Stevia rebaudiana (Bertoni), a plant belonging to the sunflower family (Asteraceae), is indigenous to South America and cultivated now in many parts of the world. The sweet components within stevia leaves come from a group of compounds called steviol glycosides, which share a common steviol backbone. Carbohydrate residues (mainly glucose) are attached to the steviol backbone in various configurations to form the wide variety of sweet compounds found naturally in the stevia leaf.
To date, more than 40 different steviol glycosides have been identified in the stevia plant. Each of these steviol glycosides has its own unique taste profile and sweetness intensity, which can be up to 350 times sweeter than sugar, but all share a similar molecular structure where different sugar moieties are attached to aglycone steviol (an ent-kaurene-type diterpene).
All 40 plus steviol glycosides have US GRAS (Generally Recognized as Safe) status, have been approved by Health Canada, Food Standards Australia New Zealand (FSANZ), and most recently by the Joint Expert Committee on Food Additives (JECFA). While the European Food Safety Authority (EFSA) is evaluating the approval of all 40 plus, they currently specify the use of 11 steviol glycosides in high purity stevia leaf extracts.
Steviol glycosides are not absorbed intact. Once consumed, they pass through the upper gastrointestinal tract, including the stomach and small intestines, fully intact. Once steviol glycosides reach the large intestine, colonic bacteria remove all of the glucose units, leaving only the backbone, steviol. In humans, steviol is absorbed into the body, quickly modified in the liver, and excreted in the urine as steviol glucuronide.1
Research has shown that there is no accumulation of stevia (or any by-product of stevia) in the body during metabolism.2,3 Recent data indicates both major and minor SGs share the same metabolic fate.4
This was further confirmed in a Nutrition Reviews article looking at the biological fate of various low calorie sweeteners.5 The research shows all of the low-calorie sweeteners are very efficiently metabolized and quickly excreted by the body. While bacteria in the colon do play a role in stevia metabolism, there is no evidence that the amount of steviol glycosides that people consume cause any adverse effects on the gut microflora or gut function of animals fed very high amounts of steviol glycoside during safety testing.
It is a result of this essentially poor absorption in the digestive tract which ultimately contributes to the fact that stevia has zero calories and does not raise blood glucose or insulin levels when digested. It also helps to explain why stevia leaf extract (high purity steviol glycosides) is safe for everyone to use, including pregnant women and children.
The naturality of stevia has been questioned in relation to its processing, with some suggesting that compounds not of the plant are formed as a result of the purification. However, research published in the International Journal of Food Science and Technology confirmed that steviol glycosides are not altered during the extraction and purification process to make high purity stevia extract.6 This was the first study to systematically look at whether the chemical structure or presence of the original steviol glycosides from the stevia plant are affected or modified by the typical commercial extraction and purification processes used to obtain high-purity stevia sweeteners.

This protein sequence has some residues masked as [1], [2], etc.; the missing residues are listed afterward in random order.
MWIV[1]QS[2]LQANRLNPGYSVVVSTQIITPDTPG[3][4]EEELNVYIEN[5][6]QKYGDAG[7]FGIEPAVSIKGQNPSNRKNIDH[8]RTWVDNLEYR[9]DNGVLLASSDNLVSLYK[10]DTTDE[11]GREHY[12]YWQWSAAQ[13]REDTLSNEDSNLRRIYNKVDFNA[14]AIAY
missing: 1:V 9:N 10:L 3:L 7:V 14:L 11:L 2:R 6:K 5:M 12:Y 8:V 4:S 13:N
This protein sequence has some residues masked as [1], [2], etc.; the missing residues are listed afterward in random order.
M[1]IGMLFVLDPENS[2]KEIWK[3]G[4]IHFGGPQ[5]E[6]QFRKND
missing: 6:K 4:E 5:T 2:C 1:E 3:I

The chemical structure of steviol glycosides.
There are multiple steviol glycosides that have now been approved for use including those listed in the table below. Note the formulas and molecular weights vary, as does the conversion factor – this factor allows for the calculation of “steviol equivalents”. Notably, global regulatory agencies have created maximum use limits in their respective safety assessments which are expressed as steviol equivalents to account for the varying chemical structures of the steviol glycosides approved for use. Through the use of this conversion factor, the limits are adjusted accordingly to reflect the molecular weight of each given steviol glycoside.
- Gardana C, Simonetti, Canzi E et al. Metabolism of Stevioside and Rebaudioside A from Stevia Rebaudiana extracts by Human Microflora, J. Ag. Food Chem, 51(2):6618-6622, 2003.
- European Food Safety Authority, Panel on Food Additives and Nutrient Sources added to Food. Scientific opinion on the safety of steviol glycosides for the proposed uses as a food additive. EFSA Journal, 8(4):1537. 2010. [3. Biological and toxicological data (pg 20); 3.1. Absorption, distribution, metabolism and excretion (pg 20); 3.1.1. In vitro studies (pg 20);3.1.2. In vivo studies (pg 20)]. www.efsa.europa.eu/en/efsajournal/pub/1537.htm
- European Commission Regulation (EU) No 1131/2011 of 11 November 2011 amending Annex II to Regulation (EC) No 1333/2008 of the European Parliament and of the Council with regard to steviol glycosides. Official Journal of the European Union. December 11, 2011. Retrieved June 13, 2013: http://eurlex.europa.eu/LexUriServ/LexUriServ.do?uri=OJ:L:2011:295:0205:0211:EN:PDF
- Purkayastha S et al. Steviol glycosides in purified stevia leaf extract sharing the same metabolic fate. Regulatory Toxicology and Pharmacology 77 (2016) 125e133
- Magnuson, BA, et al. Biological fate of low-calorie sweeteners. Nutrition Reviews, Volume 74, Issue 11, 1 November 2016, Pages 670–689, https://doi.org/10.1093/nutrit/nuw032
- Oehme, A., Wüst, M. and Wölwer-Rieck, U. (2017), Steviol glycosides are not altered during commercial extraction and purification processes. Int J Food Sci Technol. doi:10.1111/ijfs.13494